Those two solutions are neat.
Searching around for tips for code golfing in Julia, on the Code Golf StackExchange came across discussion for this problem. From the discussion it appears there is a 60char/bye solution using
repr and there is a 59char/byte solution using
another whacky one (65)
Well for what its worth I freed up one char/byte on
f="Fizz";b="Buzz";1:100 .|>i->println([i i f f*b b][gcd(i,15)%11])
Does it have to be short, or just weird:
t=1:100;t.|>println∘x->["$x","Fizz","Buzz","FizzBuzz"][Dict([1 3 5 0].*t.=>[1 2 3 4])[x%15]]
Weird examples are certainly welcome. I’m sure they could get pretty weird, I really want to crack that 59 char/byte solution though.
This one is cool
This one is both weird and breaks all barriers (but of dubious correctness):
This is very cool
\b gives something visually almost correct
another hint from the leaderboard is that the smallest solution is 59bytes/59chars, so no unicode trickeries.
But there’s a shorter solution with 61bytes/57chars which may imply the use of
It has me pretty stumped, I’ve been working on it in-between writing stuff for my thesis.
I feel you xD
I have so many solutions 1byte from best on that website…it drives me crazy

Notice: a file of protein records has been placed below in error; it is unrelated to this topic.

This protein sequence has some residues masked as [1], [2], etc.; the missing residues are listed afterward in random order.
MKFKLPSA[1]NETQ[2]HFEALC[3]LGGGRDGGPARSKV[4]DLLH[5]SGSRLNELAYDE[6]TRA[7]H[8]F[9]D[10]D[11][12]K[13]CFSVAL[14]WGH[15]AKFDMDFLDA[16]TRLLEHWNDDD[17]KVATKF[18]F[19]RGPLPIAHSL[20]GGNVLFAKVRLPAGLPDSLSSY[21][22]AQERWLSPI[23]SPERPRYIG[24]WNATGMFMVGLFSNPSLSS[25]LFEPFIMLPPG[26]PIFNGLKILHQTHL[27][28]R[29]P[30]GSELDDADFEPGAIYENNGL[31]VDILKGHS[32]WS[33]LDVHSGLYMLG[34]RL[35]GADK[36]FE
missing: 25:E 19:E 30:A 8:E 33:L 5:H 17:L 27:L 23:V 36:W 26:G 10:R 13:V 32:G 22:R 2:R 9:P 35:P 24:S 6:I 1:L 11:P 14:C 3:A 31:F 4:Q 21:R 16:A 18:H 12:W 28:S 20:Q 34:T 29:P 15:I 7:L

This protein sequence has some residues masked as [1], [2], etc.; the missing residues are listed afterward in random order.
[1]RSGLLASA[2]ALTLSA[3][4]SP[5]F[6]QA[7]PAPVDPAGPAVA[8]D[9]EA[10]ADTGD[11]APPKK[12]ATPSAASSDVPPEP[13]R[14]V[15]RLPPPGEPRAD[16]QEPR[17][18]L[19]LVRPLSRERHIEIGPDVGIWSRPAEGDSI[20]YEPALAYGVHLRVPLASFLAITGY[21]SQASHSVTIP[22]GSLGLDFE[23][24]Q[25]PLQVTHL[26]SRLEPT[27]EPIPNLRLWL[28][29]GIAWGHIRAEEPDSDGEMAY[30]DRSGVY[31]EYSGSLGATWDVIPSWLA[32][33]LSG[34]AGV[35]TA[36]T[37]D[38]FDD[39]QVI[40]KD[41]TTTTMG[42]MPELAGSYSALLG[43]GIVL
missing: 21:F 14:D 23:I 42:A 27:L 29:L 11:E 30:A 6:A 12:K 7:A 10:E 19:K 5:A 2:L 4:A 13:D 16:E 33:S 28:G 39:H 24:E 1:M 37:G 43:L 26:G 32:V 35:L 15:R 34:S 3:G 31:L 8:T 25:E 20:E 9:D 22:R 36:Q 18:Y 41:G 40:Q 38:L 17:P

The most frustrating is when an idea seems potentially it then realize you’re at 61+ char/bytes haha.
If the approach is different share it even though is not the shortest one. Someone else could find a way to make it work
The primary different approach I have tried is to use something like
"$x FizzBuzz"[start condition:end condition] or another variation because besides using
max to compare strings
"Fizz^(x%x<1)*"Buzz"^(x%5<1) not sure how using
"$x" would help–given that at least one of the 59char/byte solutions involves using that interpolation.
the problem is that “$x” length will change, so a unique start condition is tricky…
on that line I have a 64
/ =gcd;1:100 .|>n->println(max("FizzBuzz"[7-2(3/n):3+5/n],"$n"))
Yeah that’s why I abandoned that approach.
That is a neat solution
putting together various ideas that appeared in previous posts …
oddly this type of solution works correctly in the Julia REPL but if plugging in here Fizz Buzz it doesn’t.
in fact, it seemed too within the reach of previous posts to be overlooked
this is printing both digits and “fizz”/“buzz” instead of skipping either
also, code.golf checks the solution verbatim, thus
it would have been nice to beat the record by 2 tho!
So I know there is a 60 char/byte solution that uses
repr and I got a 61byte/char so maybe analyzing it can give a hint how they got the 60 byte/char.